Adderall XR and Processing Speed in Multiple Sclerosis (MS)

This study has been completed.
Information provided by (Responsible Party):
Sarah Morrow, London Health Sciences Centre Identifier:
First received: August 13, 2012
Last updated: May 7, 2015
Last verified: May 2015
Cognitive impairment, or problems with thinking and memory, is common in multiple sclerosis (MS) and can occur independently of physical disability. It is the most common reason, along with physical fatigue, for MS patients to stop working. The most frequent complaint is problems with multi-tasking or thinking quickly, which corresponds to impairment in the cognitive domain of processing speed. Currently there is treatment available to prevent relapses and physical disability but there are no medications that have been shown to treat cognitive impairment. Amphetamines have been beneficial for selective attention and processing speed in attention deficit hyperactivity disorder (ADHD) and traumatic brain injury. This is study will determine whether Adderall XR improves objective measures of processing speed and attention in MS patients impaired in this cognitive domain, by comparing two doses of Adderall XR (5 and 10mg) to placebo before and after the medication is administered. The results of this study will help provide data to design a larger study to determine if Adderall XR, and potentially other amphetamine drugs, will help treat cognitive impairment in MS patients.

Condition Intervention Phase
Impaired Processing Speed
Cognitive Impairment
Multiple Sclerosis
Drug: Adderall XR 5mg
Drug: Adderall XR 10 mg
Drug: Placebo
Phase 2
Phase 3

Study Type: Interventional
Study Design: Allocation: Randomized
Endpoint Classification: Efficacy Study
Intervention Model: Parallel Assignment
Masking: Double Blind (Subject, Investigator, Outcomes Assessor)
Primary Purpose: Treatment
Official Title: Does Adderall XR Improve Processing Speed in Cognitively Impaired MS Patients?

Resource links provided by NLM:

Further study details as provided by London Health Sciences Centre:

Primary Outcome Measures:
  • Change in score of Paced Auditory Serial Addition Test (PASAT) [ Time Frame: pre and 7 hours post dose ] [ Designated as safety issue: No ]
    measure of processing speed

  • Change in Score of Symbol Digit Modalities Test (SDMT) [ Time Frame: pre and 7 hours post dose ] [ Designated as safety issue: No ]
    measure of processing speed

Enrollment: 70
Study Start Date: September 2012
Study Completion Date: February 2015
Primary Completion Date: February 2013 (Final data collection date for primary outcome measure)
Arms Assigned Interventions
Placebo Comparator: Placebo
treatment group #1
Drug: Placebo
Active Comparator: Adderall XR 5mg
treatment group #2
Drug: Adderall XR 5mg
Active Comparator: Adderal XR 10mg
treatment group #3
Drug: Adderall XR 10 mg


Ages Eligible for Study:   18 Years to 59 Years
Genders Eligible for Study:   Both
Accepts Healthy Volunteers:   No

Inclusion Criteria:

  • - Males/Females who are ≥ 18 years old and ≤ 59 years old
  • Relapsing Remitting, Secondary Progressive or Primary Progressive MS, as per revised McDonald's Criteria
  • Have not received corticosteroids in last thirty days or a relapse in the last ninety days
  • An Expanded Disability Status Scale (EDSS) of ≤ 6.5
  • If female, must neither be pregnant nor breast-feeding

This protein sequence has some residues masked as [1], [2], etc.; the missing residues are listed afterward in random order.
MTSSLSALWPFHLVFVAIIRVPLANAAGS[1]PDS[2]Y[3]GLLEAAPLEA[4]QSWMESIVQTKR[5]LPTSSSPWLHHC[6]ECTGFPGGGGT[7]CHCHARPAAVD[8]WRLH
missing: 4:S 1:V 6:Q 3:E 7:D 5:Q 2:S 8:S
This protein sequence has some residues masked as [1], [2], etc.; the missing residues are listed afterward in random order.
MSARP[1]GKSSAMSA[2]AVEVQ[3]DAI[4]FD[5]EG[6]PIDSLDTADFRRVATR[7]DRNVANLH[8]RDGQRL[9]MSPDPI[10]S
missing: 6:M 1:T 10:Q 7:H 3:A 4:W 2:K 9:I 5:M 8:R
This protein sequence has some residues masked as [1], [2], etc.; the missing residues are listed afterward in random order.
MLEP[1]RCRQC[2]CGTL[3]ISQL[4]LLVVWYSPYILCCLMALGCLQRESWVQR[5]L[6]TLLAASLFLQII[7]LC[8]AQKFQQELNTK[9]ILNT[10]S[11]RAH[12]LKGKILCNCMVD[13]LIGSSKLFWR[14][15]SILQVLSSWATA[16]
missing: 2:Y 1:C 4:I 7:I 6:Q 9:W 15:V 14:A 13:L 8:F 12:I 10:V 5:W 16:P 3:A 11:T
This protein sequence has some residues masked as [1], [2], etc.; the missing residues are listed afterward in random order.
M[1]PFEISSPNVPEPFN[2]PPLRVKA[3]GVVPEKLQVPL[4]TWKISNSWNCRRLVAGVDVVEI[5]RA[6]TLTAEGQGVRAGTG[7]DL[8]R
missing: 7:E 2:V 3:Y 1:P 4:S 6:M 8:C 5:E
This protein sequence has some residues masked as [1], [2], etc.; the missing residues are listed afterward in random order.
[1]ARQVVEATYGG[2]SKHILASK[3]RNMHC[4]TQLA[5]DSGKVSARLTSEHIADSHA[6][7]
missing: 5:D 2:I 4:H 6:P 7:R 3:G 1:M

Exclusion Criteria:

  • - Have evidence of other medical cause(s) of cognitive impairment
  • Have evidence of major depression as determined by a positive Beck Depression Index-Fast screen ≥ 13and/or by clinician interview or evidence of severe fatigue with a Fatigue Severity Scale ≥ 5.
  • Have demonstrated a hypersensitivity to amphetamines in the past
  • Have uncontrolled or labile hypertension (> 135/85 mm Hg, treated or untreated)
  • Have a history of structural heart disease, including atherosclerosis or angina
  • Have a diagnosis of bipolar disorder or a history of a psychotic episode
  • The following medications are not permitted to be used within 14 days the study

    1. Monoamine Oxidase Inhibitors
    2. Sympathomimetics or methadone
    3. Antipsychotic agents
    4. Modafinil
  • The following medications are permitted if the dose has been stable for ≥ 28 days

    1. Short acting benzodiazepines, qhs administration only
    2. Anticonvulsants, including gabapentin and pregabalin
    3. Bupropion
    4. Tricyclic Antidepressants
    5. Anti-spasmodics such as baclofen or tizanidine
    6. Anticholinergic medication
    7. Selective serotonin(-norepinephrine) reuptake inhibitors
  Contacts and Locations
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Please refer to this study by its identifier: NCT01667484

Canada, Ontario
London Health Sciences Center and St. Joseph's Heathcare Center (Parkwood)
London, Ontario, Canada, N6G 1W8
Sponsors and Collaborators
London Health Sciences Centre
Principal Investigator: Sarah A Morrow, MD, MS, FRCPC London Health Sciences Center
  More Information

Responsible Party: Sarah Morrow, Assistant Professor of Neurology, London Health Sciences Centre Identifier: NCT01667484     History of Changes
Other Study ID Numbers: 102774 
Study First Received: August 13, 2012
Last Updated: May 7, 2015
Health Authority: Canada: Health Canada

Keywords provided by London Health Sciences Centre:
Cognitive Impairment
Multiple Sclerosis
Processing Speed

Additional relevant MeSH terms:
Cognition Disorders
Multiple Sclerosis
Autoimmune Diseases
Autoimmune Diseases of the Nervous System
Demyelinating Autoimmune Diseases, CNS
Demyelinating Diseases
Immune System Diseases
Mental Disorders
Nervous System Diseases
Neurocognitive Disorders
Pathologic Processes
Central Nervous System Stimulants
Physiological Effects of Drugs processed this record on May 25, 2016